What happened to The Fence?

Jessica Pierce

It was all going to be so nice, and now it’s a mess.

Uprooted and piled forlornly in the snow around Valentown Museum is 500 feet of antique-style fencing that for a few months had lined High Street alongside the museum. It was supposed to replicate a fence along the very same stretch back when Valentown emporium was in its 19th century heyday.

 What happened?

“There is obviously a misunderstanding that caused this situation to occur,” said Gary Lehmann, a member of the Victor Historical Society’s Board of Directors. 

He and several other volunteers spent a freezing, snowy Dec. 2 taking down the fence and piling the wood elsewhere on the property. What was the mood? “I think we were nose-to-the-grindstone get-the-job-done-and-don’t-think-about-it-because-we’d-really-get ticked-off,” said Carol Finch, head of the historical society, which runs Valentown. 

The day before, at the society’s annual volunteer-recognition dinner at the Presbyterian church, Finch thanked the organization’s many volunteers for their hard work — and then asked them to come back the next day and help remove the fence.

The order had come from Town Hall the week before: The fence had to come down since it was in the town right-of-way and blocked a fire hydrant.

“The town has the right to use that area,” explained town code enforcer Al Benedict. “Part of that is for snow removal, part of it is if the town ever needed to widen the road at some point.”

After all, the town plans to overhaul High Street in the next few years because of the ever-growing traffic off Route 96. Still more changes could come as the High Point housing/office/retail project continues to go up near the Valentown grounds. Developer Fred Rainaldi has agreed to make changes to the road on an as-needed basis.

The fence was put up over the course of several weeks, starting early last summer. Through an inside connection, the historical society got a good price — about $4,000 — on the split rails and posts, Finch said. All told, it took at least 100 volunteer hours to put it up, starting with the lengthy section along Valentown Road.

The section of fence that went up on High Street was the last to go up, late in the summer. That’s when the trouble started.

Finch was told by town officials that someone who wished to remain anonymous had pointed out that it was in the right-of-way. The town sent the society a notice ordering that that section of fence be removed.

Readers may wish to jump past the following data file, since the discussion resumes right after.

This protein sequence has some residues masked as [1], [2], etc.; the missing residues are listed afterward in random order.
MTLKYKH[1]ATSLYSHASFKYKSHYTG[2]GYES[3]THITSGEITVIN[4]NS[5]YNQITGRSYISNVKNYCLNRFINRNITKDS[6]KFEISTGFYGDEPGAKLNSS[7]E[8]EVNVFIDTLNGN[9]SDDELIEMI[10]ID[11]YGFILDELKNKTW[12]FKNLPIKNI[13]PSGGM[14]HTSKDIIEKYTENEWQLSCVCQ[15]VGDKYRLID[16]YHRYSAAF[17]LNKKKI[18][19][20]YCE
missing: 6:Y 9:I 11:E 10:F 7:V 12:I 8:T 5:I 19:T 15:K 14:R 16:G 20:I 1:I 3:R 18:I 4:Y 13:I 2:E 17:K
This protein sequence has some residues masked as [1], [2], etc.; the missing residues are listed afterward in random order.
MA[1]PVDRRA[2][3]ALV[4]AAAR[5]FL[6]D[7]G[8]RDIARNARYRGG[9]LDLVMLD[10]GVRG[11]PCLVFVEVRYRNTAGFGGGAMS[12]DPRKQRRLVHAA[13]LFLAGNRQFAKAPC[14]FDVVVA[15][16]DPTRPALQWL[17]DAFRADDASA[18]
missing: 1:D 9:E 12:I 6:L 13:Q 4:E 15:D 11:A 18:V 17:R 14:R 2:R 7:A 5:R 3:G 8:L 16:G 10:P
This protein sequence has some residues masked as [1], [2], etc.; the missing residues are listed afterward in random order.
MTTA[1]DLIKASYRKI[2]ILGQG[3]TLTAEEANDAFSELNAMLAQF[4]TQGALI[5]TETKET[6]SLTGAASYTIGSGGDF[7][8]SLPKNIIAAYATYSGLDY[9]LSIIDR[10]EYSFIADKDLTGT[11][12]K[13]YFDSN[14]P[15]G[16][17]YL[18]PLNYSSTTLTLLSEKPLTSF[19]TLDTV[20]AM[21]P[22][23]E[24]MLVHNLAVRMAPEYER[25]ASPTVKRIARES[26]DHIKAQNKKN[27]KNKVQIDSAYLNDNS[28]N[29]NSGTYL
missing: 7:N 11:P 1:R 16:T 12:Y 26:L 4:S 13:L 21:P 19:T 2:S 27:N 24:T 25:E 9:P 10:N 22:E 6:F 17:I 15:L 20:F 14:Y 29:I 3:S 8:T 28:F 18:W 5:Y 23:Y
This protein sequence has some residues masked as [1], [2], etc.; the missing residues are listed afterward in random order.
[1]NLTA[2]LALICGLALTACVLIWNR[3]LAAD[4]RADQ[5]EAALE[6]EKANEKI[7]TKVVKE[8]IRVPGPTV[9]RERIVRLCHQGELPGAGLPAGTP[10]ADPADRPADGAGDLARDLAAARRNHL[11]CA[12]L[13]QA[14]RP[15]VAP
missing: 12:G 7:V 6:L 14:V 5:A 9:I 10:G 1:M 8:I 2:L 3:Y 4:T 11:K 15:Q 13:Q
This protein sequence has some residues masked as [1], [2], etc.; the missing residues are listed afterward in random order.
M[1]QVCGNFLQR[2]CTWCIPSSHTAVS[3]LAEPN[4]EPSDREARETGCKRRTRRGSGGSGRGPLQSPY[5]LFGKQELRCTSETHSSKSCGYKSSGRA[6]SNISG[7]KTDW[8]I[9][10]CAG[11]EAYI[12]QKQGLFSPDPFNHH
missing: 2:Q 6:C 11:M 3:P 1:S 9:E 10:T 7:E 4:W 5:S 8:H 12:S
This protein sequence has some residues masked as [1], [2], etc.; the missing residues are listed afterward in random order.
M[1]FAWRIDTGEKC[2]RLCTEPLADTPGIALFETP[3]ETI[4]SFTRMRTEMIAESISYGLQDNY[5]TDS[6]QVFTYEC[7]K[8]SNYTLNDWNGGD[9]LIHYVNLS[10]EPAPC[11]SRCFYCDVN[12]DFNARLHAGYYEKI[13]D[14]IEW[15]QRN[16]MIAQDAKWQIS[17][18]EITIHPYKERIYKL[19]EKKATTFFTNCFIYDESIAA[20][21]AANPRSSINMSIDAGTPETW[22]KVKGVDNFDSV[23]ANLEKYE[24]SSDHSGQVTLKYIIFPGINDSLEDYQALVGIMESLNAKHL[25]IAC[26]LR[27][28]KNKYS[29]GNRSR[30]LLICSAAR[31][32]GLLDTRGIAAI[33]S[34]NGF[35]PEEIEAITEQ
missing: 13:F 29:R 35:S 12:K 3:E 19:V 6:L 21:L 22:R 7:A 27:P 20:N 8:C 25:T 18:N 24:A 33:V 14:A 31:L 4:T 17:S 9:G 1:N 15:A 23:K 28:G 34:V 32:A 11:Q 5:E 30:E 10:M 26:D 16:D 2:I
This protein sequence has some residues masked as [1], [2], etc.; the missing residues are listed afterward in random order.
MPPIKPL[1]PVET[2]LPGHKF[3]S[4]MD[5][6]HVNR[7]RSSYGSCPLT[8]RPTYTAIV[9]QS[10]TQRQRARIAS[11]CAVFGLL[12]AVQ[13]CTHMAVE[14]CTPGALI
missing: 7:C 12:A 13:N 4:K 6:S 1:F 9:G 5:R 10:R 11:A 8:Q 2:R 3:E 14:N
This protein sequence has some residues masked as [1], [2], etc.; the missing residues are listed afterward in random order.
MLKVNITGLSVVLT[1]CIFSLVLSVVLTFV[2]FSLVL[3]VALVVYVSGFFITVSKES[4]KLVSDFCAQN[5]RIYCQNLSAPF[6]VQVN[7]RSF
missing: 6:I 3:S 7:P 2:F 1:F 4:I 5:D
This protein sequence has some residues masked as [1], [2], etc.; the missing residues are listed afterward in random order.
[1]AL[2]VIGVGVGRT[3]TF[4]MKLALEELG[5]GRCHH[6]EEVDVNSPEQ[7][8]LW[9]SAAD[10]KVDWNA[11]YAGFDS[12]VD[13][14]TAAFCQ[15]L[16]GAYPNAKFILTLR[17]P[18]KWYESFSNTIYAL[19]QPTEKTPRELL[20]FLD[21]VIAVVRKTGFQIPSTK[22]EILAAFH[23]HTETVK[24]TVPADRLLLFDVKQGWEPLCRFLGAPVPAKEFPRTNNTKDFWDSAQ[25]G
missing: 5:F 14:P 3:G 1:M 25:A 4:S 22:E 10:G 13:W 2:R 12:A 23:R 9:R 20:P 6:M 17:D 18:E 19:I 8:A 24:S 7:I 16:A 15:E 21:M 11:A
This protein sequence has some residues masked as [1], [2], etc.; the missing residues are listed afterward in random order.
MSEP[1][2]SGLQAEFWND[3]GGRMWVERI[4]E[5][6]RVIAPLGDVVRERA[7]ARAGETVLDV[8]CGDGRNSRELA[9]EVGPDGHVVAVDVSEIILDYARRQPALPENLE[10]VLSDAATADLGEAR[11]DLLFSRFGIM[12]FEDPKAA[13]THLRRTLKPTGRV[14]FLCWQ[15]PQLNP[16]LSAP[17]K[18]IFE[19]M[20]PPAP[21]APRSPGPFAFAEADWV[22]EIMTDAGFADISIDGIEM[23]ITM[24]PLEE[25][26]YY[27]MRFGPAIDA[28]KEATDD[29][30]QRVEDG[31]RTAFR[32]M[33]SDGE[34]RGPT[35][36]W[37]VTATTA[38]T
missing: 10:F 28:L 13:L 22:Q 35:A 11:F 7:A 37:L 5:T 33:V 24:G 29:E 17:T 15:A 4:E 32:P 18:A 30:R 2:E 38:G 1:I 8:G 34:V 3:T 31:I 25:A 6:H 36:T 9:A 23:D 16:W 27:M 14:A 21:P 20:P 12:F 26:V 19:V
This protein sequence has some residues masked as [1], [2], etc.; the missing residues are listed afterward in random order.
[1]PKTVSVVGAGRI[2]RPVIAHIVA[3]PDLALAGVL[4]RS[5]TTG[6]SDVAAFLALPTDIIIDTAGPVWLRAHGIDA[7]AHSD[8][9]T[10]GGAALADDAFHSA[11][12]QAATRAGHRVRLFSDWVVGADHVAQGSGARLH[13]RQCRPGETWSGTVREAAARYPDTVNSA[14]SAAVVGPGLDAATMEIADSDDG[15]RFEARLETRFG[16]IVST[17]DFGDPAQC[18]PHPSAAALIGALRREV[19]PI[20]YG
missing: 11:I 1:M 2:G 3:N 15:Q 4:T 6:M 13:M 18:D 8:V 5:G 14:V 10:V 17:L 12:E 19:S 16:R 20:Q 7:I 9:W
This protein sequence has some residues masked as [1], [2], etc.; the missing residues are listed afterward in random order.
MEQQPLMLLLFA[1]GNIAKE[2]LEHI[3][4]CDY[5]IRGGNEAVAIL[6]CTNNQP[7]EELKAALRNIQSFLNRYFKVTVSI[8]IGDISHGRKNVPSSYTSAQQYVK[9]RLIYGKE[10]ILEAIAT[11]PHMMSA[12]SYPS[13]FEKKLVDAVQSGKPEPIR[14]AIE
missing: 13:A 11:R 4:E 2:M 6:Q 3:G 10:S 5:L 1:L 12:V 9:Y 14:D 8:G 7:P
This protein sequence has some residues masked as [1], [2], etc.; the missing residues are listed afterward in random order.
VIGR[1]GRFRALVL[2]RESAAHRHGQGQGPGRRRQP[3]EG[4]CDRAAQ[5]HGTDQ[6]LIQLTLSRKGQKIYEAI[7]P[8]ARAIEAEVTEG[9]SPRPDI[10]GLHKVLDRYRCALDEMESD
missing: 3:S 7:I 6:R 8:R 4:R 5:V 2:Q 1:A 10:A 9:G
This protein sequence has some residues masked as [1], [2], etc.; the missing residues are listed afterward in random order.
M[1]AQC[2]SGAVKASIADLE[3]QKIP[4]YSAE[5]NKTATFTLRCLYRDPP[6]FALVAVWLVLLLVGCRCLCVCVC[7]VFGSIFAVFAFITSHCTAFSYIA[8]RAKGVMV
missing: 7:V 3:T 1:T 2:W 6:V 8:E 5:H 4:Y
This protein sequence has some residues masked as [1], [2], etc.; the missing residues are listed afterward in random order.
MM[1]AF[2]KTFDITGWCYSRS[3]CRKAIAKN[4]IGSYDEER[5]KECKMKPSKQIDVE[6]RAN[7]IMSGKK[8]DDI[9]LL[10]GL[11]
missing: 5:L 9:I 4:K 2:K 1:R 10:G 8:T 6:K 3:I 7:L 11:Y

Some of the volunteers were irked, especially since, as far as they understood it, the society was careful to go over the plans with the town and see if any special permits were needed before the fence went up.

“Why didn’t they come to us earlier in the process?” wondered longtime volunteer Kathryn White of Greece.

Lehmann blames it on a communication breakdown. “We had consulted with the town Building Department and had gotten their advice,” he said. “Obviously, we didn’t understand properly, and they didn’t articulate properly. In all of that mix, we put up a fence, and it turned out to be in violation.”

After the town sent the notice in September, the society met with the town’s fire marshal and agreed to make the blocked hydrant accessible. Discussions were held with town officials about where the right-of-way boundaries are, Finch said. “That process took about two months — the going back and forth and getting it straightened out,” she said.

The ordeal wound up on the agenda at the Town Board’s late-November meeting. Lehmann offered the society’s take at the podium, and in the end, the board ruled against the fence, citing concerns over safety and liability.

Benedict explained the liability bit: Since the town’s zoning code “specifically states you can’t put fences in right-of-ways, if you allowed the fence to remain there, now the town is allowing someone to violate town code,” he said. That said, “If somebody were to go off that curb and hit the (fence) with their vehicle, the question is now, ‘Is the town liable for allowing that?’” he added.

The society is once more working with the town to try and figure out exactly where the fence can go. When that’s determined, Finch said the Board of Directors will probably hire an outside company to do the work, since it wouldn’t feel right asking the volunteers to do it.

“It was a huge, hard, hot, sweaty job that women, children and old people had to help with, and it taxed everybody to do it the first time,” Finch said. “Out of their love of the property, they did. I don’t think we want to ask them to go through that physical torture again.”

Jessica Pierce can be reached at (585) 394-0770, Ext. 250, or at